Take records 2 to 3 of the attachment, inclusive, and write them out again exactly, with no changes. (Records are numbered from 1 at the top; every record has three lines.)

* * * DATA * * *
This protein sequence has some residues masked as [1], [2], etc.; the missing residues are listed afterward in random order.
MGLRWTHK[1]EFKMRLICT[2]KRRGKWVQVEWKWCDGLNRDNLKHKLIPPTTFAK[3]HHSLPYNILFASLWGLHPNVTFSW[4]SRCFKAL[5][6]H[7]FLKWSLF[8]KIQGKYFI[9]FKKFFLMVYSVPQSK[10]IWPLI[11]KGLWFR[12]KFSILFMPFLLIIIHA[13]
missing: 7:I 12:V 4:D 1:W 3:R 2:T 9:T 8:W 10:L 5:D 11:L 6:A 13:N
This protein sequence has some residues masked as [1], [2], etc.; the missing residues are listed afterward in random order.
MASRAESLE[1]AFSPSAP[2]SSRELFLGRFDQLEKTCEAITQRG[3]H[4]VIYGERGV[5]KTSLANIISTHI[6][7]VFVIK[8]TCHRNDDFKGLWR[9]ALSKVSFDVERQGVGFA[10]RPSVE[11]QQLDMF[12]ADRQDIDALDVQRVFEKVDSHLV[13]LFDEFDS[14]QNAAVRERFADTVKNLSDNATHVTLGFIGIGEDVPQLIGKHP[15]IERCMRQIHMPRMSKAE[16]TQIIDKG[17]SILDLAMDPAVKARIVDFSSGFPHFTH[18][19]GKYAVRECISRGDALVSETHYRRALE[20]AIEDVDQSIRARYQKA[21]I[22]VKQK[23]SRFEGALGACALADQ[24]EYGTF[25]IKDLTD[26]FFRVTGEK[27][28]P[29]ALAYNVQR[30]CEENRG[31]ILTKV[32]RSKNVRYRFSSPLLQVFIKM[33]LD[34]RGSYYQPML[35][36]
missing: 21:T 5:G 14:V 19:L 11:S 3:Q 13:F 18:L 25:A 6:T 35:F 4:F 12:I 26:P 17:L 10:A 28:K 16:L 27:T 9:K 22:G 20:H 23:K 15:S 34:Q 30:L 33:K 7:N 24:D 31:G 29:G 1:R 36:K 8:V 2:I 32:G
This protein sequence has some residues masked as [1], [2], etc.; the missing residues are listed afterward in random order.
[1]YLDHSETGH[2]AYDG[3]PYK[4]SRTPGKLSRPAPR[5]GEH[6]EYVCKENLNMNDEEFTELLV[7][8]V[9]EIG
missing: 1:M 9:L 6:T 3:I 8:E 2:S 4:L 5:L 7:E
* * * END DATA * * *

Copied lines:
This protein sequence has some residues masked as [1], [2], etc.; the missing residues are listed afterward in random order.
MASRAESLE[1]AFSPSAP[2]SSRELFLGRFDQLEKTCEAITQRG[3]H[4]VIYGERGV[5]KTSLANIISTHI[6][7]VFVIK[8]TCHRNDDFKGLWR[9]ALSKVSFDVERQGVGFA[10]RPSVE[11]QQLDMF[12]ADRQDIDALDVQRVFEKVDSHLV[13]LFDEFDS[14]QNAAVRERFADTVKNLSDNATHVTLGFIGIGEDVPQLIGKHP[15]IERCMRQIHMPRMSKAE[16]TQIIDKG[17]SILDLAMDPAVKARIVDFSSGFPHFTH[18][19]GKYAVRECISRGDALVSETHYRRALE[20]AIEDVDQSIRARYQKA[21]I[22]VKQK[23]SRFEGALGACALADQ[24]EYGTF[25]IKDLTD[26]FFRVTGEK[27][28]P[29]ALAYNVQR[30]CEENRG[31]ILTKV[32]RSKNVRYRFSSPLLQVFIKM[33]LD[34]RGSYYQPML[35][36]
missing: 21:T 5:G 14:V 19:L 11:S 3:Q 13:F 18:L 25:A 6:T 35:F 4:F 12:I 26:P 17:L 10:A 28:K 16:L 27:T 9:K 22:G 20:H 23:K 15:S 34:Q 30:L 33:K 7:N 24:D 31:G 29:G 1:R 36:K 8:V 2:I 32:G
This protein sequence has some residues masked as [1], [2], etc.; the missing residues are listed afterward in random order.
[1]YLDHSETGH[2]AYDG[3]PYK[4]SRTPGKLSRPAPR[5]GEH[6]EYVCKENLNMNDEEFTELLV[7][8]V[9]EIG
missing: 1:M 9:L 6:T 3:I 8:E 2:S 4:L 5:L 7:E